Written by Olawoyin Mustapha
Reviewed for Medical Accuracy by Micheal Guerrera
The role of a cancer caregiver is not an easy one. Attending to the physical, emotional, and sometimes, spiritual needs of a cancer patient may seem incredibly difficult —at least without neglecting your own personal needs. However, with the right information, and cancer caregiver support, it’s possible to lighten the load. It is possible to take care of both the patient and yourself.
We compiled the top tips on how to be a good cancer caregiver, according to some experienced caregivers.
1. Keep good records
Caregivers of cancer patients need a lot of solid organization, from keeping medical records to pill prescriptions to doctor appointments.
“One thing I did was get a binder and keep doctor appointments, test results, treatment options, and pathology reports,” said Linda Hoetger, who cares for her husband with prostate cancer in Ohio. “This [was] very helpful because…your memory as a caregiver may be a little cloudy. If you have questions and need answers, [it’s] helpful to write them down in there as well. Having a smartphone or voice recorder at the doctor appointments is also great.”
Good record-keeping reduces stress on cancer caregivers and saves valuable time, said Caroline Tapp-McDougall, one of North America's foremost experts on caregiving and the author of The Complete Guide For Family Caregivers.
“Organize patient records, medications and timing, daily progress, [and] household matters,” advises Tapp-McDougall. “This saves time and money, [prevents] confusion, and allows you to monitor changes and better remember things.”
2. Communicate Openly
Good communication is everything in cancer caregiving, providing the patient with comfort, kindness, and at times, distraction. Sharing how you feel during discussions will give them the freedom to open up to you.
“You may not want to, or know how to, talk about certain things,” said Lise Leblanc, author of Conscious Caregiving Guide. “Perhaps you think you have to be strong all the time and be the rock. But if you won’t talk about what you’re going through, your loved one may not feel safe talking to you, either.”
It’s important to provide a safe space in which the person you’re caring for feels comfortable sharing their thoughts and feelings without a second thought. “Opening up to your loved one about how you’re really doing gives them the sense that they are safe in sharing their true thoughts and feelings with you,” added Leblanc.
3. Don't be afraid to ask for help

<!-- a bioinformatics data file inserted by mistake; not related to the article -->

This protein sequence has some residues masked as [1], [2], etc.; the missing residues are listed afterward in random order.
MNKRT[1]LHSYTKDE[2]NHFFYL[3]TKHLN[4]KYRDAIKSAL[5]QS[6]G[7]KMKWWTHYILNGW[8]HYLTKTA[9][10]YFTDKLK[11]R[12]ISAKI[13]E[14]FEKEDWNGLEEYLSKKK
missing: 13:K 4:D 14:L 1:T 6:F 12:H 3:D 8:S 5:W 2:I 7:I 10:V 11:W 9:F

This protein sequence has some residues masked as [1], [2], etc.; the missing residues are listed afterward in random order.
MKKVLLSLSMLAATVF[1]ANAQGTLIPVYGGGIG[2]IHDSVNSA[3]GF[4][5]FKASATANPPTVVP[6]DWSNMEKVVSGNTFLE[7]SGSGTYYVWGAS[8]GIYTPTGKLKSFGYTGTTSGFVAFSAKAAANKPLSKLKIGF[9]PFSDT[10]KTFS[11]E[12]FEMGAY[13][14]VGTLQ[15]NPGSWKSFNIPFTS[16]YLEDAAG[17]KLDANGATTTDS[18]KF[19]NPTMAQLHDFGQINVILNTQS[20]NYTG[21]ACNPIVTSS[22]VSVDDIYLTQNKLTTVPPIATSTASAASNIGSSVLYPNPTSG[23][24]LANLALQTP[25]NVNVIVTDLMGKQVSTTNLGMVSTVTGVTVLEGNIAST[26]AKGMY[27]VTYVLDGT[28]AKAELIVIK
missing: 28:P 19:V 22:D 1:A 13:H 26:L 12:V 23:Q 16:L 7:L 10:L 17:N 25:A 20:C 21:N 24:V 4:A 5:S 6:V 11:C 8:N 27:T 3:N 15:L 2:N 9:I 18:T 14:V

Everyone needs help sometimes. Many caregivers of cancer patients make the mistake of trying to do it all alone. You might be able to at first, but you’ll soon find this simply isn’t sustainable.
You can always ask for help from friends, family and cancer caregiver support groups. “It is important to have the strength to ask for help. A support system is essential, because one person cannot do it all, and no one is expecting you to,” said Anthena Casamento, a caregiver at ZERO—The End of Prostate Cancer, a nonprofit organization in Virginia. “A family member can help arrange appointments, assist with nursing schedules, sort out grocery/medication supply deliveries, and help you, the caregiver, manage and maintain your own life and your family’s needs as well.”
4. Practice self care
Don’t put your own needs on the backburner. “Make sure you take time for yourself to avoid caregiver burnout,” said Hoetger.
According to WebMd, caregiver burnout “is a state of physical, emotional, and mental exhaustion,” and the only prevention is self-care. Odds are, the person you’re caring for will completely understand if you need to take some time to yourself.
“When your loved ones see you taking care of your needs, it may ease their mind and their guilt about being a burden on you,” says Leblac. “Start by remembering that there is no such thing as a perfect caregiver. Cut yourself some slack and approach this journey with patience, self-compassion, and a heavy dose of self-care.”
A hands-on tip from Leblac is to write at least 10 activities that feel like self-care to you, then fold each and put them in a jar. “When you are having a challenging moment, choose one from your jar as a reminder of things you can do to take better care of yourself,” she said. “Think of it as your self-care prescription bottle.”
5. Be patient
A lot of patience is required to be a good caregiver to someone with cancer. Cancer comes with certain behavioral changes like mood swings, anger, frustration, and fatigue, among others. As a caregiver, you may have to deal with these changes during your interactions.
“Being a caregiver definitely takes strength and patience,” said Hoetger. “When you hear those words [that a loved one has cancer], you need to absorb what you heard and cope with the news—and then be able to take care of the cancer patient’s needs,” she says.
Through it all, it’s important to show your loved ones going through cancer that you care about them. This could ultimately have a lasting positive impact on their recovery process that will stay with them for the rest of their lives.